Open Access Highly Accessed Research article

Neurofeedback for the treatment of children and adolescents with ADHD: a randomized and controlled clinical trial using parental reports

Nezla S Duric12*, Jørg Assmus3, Doris Gundersen4 and Irene B Elgen56

Author Affiliations

1 Department of Child and Adolescent Psychiatry, Helse Fonna Haugesund Hospital, Vinjesgate 10, Haugesund 5501, Norway

2 Center for Child and Adolescent Mental Health, University of Bergen, Bergen, Norway

3 Center for Clinical Research, Haukeland University Hospital, Bergen, Norway

4 Department of Research, Helse Fonna Haugesund Hospital, Haugesund, Norway

5 Department of Child and Adolescent Psychiatry, Haukeland University Hospital, Haukeland, Norway

6 Department of Clinical Medicine, University of Bergen, Bergen, Norway

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BMC Psychiatry 2012, 12:107  doi:10.1186/1471-244X-12-107

Published: 10 August 2012



A randomized and controlled clinical study was performed to evaluate the use of neurofeedback (NF) to treat attention-deficit/hyperactivity disorder (ADHD) in children and adolescents.


The ADHD population was selected from an outpatient clinic for Child and Adolescent Mental Health in Norway. Ninety-one of the 275 children and adolescents ranging in age from 6 to 18 years (10.5 years) participated in 30 sessions of an intensive NF program. The reinforcement contingency was based on the subjects’ production of cortical beta1 activity (15–18 Hz). The ADHD participants were randomized into three groups, with 30 in the NF group, 31 controls in a group that was given methylphenidate, and 30 in a group that received NF and methylphenidate. ADHD core symptoms were reported by parents using the parent form of the Clinician’s Manual for Assessment by Russell A. Barkley.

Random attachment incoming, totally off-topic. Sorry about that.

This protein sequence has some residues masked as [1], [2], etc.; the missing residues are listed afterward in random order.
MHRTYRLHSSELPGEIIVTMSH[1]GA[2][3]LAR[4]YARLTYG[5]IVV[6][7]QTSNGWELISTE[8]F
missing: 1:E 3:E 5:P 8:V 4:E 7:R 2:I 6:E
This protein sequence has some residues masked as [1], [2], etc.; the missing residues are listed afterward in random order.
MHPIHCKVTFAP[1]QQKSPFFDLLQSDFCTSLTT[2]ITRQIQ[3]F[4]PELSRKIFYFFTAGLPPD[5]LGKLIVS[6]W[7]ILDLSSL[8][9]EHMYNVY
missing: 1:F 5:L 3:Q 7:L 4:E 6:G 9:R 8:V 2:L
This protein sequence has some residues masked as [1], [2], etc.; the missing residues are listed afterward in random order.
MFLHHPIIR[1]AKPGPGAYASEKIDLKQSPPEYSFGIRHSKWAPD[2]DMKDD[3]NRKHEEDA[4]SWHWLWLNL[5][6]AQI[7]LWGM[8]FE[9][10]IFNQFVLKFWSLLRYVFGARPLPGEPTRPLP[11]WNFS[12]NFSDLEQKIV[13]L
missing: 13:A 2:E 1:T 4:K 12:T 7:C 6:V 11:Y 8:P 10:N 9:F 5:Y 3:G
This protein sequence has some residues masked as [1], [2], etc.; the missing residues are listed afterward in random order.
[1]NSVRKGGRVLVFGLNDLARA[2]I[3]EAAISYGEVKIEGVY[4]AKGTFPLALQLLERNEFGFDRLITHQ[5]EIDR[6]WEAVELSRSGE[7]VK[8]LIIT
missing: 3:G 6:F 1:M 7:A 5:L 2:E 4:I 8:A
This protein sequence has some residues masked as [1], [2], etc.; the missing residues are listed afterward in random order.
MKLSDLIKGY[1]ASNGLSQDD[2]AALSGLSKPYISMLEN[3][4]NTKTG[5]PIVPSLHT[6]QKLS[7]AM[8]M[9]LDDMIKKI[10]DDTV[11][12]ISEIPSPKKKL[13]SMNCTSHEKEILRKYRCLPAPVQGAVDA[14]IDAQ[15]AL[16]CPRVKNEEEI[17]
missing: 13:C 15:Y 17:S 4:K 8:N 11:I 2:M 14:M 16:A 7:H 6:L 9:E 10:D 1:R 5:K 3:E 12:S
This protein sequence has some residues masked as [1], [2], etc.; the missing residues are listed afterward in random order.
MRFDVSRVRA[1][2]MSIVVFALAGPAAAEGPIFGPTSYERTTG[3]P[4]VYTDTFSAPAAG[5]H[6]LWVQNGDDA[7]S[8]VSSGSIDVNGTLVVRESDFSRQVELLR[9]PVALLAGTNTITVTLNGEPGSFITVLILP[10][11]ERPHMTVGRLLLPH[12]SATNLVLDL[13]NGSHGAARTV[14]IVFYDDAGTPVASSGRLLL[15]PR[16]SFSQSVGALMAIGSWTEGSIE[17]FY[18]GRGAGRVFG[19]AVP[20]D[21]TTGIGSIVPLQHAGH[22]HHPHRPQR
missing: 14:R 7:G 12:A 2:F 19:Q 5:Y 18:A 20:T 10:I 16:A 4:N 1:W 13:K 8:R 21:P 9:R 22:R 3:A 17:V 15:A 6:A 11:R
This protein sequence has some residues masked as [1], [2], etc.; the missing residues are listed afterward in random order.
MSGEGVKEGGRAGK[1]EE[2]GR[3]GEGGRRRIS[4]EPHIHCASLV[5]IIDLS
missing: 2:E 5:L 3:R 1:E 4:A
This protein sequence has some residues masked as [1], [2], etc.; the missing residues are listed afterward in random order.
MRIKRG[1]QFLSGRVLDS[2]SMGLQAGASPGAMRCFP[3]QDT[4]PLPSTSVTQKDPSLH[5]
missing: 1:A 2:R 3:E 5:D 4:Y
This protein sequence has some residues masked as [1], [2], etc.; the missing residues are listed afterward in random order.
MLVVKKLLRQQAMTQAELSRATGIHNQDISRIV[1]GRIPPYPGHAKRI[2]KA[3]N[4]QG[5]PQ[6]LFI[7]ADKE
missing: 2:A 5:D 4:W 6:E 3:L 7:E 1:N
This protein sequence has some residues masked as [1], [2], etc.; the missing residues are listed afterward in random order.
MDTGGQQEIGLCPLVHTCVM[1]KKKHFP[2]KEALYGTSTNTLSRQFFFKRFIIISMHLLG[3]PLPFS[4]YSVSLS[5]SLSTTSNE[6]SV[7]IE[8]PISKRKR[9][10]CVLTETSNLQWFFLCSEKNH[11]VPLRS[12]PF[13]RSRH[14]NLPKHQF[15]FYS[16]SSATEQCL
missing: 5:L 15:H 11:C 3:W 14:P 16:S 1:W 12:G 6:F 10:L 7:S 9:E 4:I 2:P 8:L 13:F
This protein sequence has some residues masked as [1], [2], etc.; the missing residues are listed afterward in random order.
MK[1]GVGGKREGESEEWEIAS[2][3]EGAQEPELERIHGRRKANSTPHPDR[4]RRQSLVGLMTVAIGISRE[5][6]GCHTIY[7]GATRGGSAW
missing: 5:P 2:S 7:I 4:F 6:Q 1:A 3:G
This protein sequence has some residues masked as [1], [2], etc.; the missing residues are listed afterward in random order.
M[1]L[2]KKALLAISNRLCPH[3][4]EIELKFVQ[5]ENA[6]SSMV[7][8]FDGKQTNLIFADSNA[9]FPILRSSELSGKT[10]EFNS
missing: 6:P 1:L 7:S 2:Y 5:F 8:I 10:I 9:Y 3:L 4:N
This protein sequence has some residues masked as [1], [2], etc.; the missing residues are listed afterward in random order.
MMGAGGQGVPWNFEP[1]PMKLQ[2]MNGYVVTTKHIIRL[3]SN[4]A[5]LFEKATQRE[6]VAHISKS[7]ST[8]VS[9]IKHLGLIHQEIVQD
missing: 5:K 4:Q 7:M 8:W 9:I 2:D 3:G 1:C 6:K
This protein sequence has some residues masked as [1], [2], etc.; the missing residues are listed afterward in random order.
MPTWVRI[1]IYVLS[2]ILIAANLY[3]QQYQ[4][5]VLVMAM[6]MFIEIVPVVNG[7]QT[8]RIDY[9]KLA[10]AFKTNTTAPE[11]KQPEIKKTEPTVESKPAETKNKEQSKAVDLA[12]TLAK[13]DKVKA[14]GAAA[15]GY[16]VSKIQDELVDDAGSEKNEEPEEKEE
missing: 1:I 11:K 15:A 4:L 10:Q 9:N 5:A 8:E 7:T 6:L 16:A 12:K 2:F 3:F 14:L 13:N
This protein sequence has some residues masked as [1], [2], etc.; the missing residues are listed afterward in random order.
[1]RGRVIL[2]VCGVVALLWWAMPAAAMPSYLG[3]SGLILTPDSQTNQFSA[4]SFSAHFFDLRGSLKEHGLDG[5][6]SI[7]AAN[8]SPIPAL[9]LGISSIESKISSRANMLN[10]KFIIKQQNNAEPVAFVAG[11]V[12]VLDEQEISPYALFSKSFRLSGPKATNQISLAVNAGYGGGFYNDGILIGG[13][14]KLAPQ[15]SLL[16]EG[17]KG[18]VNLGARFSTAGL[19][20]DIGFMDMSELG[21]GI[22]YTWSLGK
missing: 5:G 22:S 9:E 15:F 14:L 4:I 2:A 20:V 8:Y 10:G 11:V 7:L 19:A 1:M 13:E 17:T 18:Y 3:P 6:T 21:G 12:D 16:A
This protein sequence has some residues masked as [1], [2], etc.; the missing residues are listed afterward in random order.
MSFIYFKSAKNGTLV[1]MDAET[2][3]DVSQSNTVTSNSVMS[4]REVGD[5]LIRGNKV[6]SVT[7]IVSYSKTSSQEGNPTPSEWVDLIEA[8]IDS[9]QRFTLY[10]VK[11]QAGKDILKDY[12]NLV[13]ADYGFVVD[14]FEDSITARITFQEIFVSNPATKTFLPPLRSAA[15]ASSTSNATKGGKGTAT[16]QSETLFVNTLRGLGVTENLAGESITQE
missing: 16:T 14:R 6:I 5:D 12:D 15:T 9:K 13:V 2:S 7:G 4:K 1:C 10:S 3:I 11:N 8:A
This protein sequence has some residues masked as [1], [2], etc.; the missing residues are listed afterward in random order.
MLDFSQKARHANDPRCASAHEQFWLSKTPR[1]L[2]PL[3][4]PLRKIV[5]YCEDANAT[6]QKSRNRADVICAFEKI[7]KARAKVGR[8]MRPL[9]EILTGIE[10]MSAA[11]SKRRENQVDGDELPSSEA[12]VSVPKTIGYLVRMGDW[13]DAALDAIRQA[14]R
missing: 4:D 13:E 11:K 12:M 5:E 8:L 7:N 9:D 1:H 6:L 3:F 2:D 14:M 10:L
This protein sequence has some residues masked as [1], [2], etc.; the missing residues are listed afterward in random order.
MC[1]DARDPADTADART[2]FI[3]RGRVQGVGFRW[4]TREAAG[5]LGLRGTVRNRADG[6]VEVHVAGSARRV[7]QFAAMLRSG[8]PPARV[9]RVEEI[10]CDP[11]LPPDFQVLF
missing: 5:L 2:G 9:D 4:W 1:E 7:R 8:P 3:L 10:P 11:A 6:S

Ninety-one children and adolescents were effectively randomized by age, sex, intelligence and distribution of ADHD core symptoms. The parents reported significant effects of the treatments, but no significant differences between the treatment groups were observed.


NF was as effective as methylphenidate at treating the attentional and hyperactivity symptoms of ADHD, based on parental reports.

Trial registration

Current Controlled Trials NCT01252446

Attention-deficit/hyperactivity disorder (ADHD); Neurofeedback; Barkley rating scale for parents